Take a look at the history of how The Cellar at Hightower came to be, and it's easy to see how New England clam chowder was served instead of the Manhattan version.
When Frank Hightower decided to open a restaurant, he hired iconic cookbook author and chef James Beard as a consultant. Beard happened to have employed young chef John Bennett at a restaurant in Connecticut while Bennett was a student at the Culinary Institute of America.
Beard, for whom the nation's most important culinary awards are named, once wrote “that rather horrendous soup called Manhattan clam chowder ... resembles a vegetable soup that accidentally had some clams dumped into it.” On the James Beard Foundation website, you'll find his recipe with the following preface: James Beard considered this creamy New England-style chowder his “oldest love” — the first soup he ever ate. It can be made with Pacific Coast razor clams or the common littlenecks on the East Coast, and in a pinch, with a can of minced clams.
Here is the recipe made famous at The Cellar at Hightower restaurant, which owed a great debt to both Beard and Bennett.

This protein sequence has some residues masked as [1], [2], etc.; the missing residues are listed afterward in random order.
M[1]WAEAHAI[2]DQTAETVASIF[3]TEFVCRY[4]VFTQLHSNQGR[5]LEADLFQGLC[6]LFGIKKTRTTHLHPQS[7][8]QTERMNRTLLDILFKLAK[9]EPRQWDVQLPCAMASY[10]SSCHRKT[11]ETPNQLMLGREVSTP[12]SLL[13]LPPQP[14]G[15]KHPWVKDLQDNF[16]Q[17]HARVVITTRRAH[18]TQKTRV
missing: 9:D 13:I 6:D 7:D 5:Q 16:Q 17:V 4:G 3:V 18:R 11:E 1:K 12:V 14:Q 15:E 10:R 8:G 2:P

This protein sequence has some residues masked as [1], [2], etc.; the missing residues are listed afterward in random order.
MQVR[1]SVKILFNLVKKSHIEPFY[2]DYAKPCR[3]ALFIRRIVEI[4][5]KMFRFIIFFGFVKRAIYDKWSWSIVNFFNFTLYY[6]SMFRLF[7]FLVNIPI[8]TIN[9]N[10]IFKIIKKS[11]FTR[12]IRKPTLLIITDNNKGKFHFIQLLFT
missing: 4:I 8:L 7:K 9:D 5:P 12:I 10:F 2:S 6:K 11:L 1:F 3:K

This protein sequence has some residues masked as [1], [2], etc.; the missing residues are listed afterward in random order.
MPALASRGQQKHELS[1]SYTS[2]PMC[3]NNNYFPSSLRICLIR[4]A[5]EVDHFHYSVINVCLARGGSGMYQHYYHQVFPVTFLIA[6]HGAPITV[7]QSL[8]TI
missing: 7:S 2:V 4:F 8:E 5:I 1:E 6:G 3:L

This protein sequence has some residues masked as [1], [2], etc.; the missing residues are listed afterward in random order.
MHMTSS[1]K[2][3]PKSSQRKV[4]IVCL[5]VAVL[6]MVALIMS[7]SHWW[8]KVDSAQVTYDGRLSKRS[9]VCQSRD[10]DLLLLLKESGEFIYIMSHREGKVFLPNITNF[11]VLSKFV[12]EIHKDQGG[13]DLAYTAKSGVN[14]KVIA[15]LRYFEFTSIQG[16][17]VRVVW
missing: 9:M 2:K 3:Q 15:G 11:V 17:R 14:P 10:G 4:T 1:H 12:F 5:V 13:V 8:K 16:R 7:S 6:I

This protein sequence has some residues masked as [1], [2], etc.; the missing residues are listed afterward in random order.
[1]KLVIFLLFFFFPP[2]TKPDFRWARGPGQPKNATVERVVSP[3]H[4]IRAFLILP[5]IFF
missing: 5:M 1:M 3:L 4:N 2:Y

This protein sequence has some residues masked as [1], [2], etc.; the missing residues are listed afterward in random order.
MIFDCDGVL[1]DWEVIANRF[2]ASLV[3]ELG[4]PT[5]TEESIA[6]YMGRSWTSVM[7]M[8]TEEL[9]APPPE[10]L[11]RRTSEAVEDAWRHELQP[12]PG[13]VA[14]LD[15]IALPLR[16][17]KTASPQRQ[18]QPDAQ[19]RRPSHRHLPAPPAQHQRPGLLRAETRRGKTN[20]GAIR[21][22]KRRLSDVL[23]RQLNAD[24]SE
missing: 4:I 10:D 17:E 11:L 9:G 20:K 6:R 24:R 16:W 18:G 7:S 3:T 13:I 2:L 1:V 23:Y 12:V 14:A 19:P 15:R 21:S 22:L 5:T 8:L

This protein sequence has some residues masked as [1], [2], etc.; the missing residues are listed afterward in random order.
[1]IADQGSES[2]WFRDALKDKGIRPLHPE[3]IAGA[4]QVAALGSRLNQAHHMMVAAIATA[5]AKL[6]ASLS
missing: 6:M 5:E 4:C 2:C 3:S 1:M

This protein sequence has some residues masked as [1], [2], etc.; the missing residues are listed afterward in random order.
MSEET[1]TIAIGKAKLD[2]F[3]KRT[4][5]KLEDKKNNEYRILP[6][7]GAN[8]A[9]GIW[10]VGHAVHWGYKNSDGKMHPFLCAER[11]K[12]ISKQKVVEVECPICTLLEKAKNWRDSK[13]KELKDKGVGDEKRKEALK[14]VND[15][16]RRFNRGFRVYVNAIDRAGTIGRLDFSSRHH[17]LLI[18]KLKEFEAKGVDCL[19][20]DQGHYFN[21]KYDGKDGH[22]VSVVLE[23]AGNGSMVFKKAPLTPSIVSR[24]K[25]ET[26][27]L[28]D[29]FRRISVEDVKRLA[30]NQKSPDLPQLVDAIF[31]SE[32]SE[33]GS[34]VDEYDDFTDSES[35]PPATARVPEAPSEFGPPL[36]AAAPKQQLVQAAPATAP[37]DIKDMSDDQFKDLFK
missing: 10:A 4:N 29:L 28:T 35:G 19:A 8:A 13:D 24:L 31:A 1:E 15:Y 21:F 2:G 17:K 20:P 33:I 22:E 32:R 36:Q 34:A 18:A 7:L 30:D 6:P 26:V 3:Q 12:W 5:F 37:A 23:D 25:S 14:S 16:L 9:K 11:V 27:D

NEW ENGLAND CLAM CHOWDER
As served at The Cellar at Hightower circa 1964.
8 cups canned or bottled clam broth or clam base and water
½ pound salt pork, rind removed, cut into small cubes
1 stick unsalted butter
1 large yellow onion, small dice
1½ cups white flour
1 tablespoon dried thyme leaves
2 bay leaves, whole
Large grind black pepper
3 cups canned chopped clams
2 cups half-and-half
2 cups heavy cream
Tabasco, Worcestershire sauce and salt, optional
• Discard the bay leaf and save the broth.
• Meanwhile, in a large heavy stock pot, brown salt pork until lightly browned. Remove salt pork and drain on paper towel. Set aside.
• Drain all but 4 tablespoons salt pork fat, leaving that in the pot.
• Add butter and let melt. Add onion and saute in the butter and salt pork fat until translucent but not brown. Stir in flour to make a thick roux. Cook roux until golden but not brown. It will have a nutty smell.
• Add clam broth and stir over medium heat with whisk until thick and creamy. Stir in thyme, black pepper. Then stir in half-and-half. Turn down heat to medium low.
• Add drained clams, potatoes and simmer for 15 minutes or so to allow the potatoes to finish cooking. Be careful about stirring the potatoes or they will break up.
• Add the heavy cream, Tabasco and Lea & Perrins Worcestershire Sauce. If too thick, add more half-and-half.
• Taste and adjust seasoning if necessary.
• Notes: I like to let it set awhile to marry the flavors. When cool, refrigerate in smaller containers. Will keep a week or so.
• Chef's note: When reheating you may need to add milk or half-and-half.
• Source: Chef John Bennett, Oklahoma City.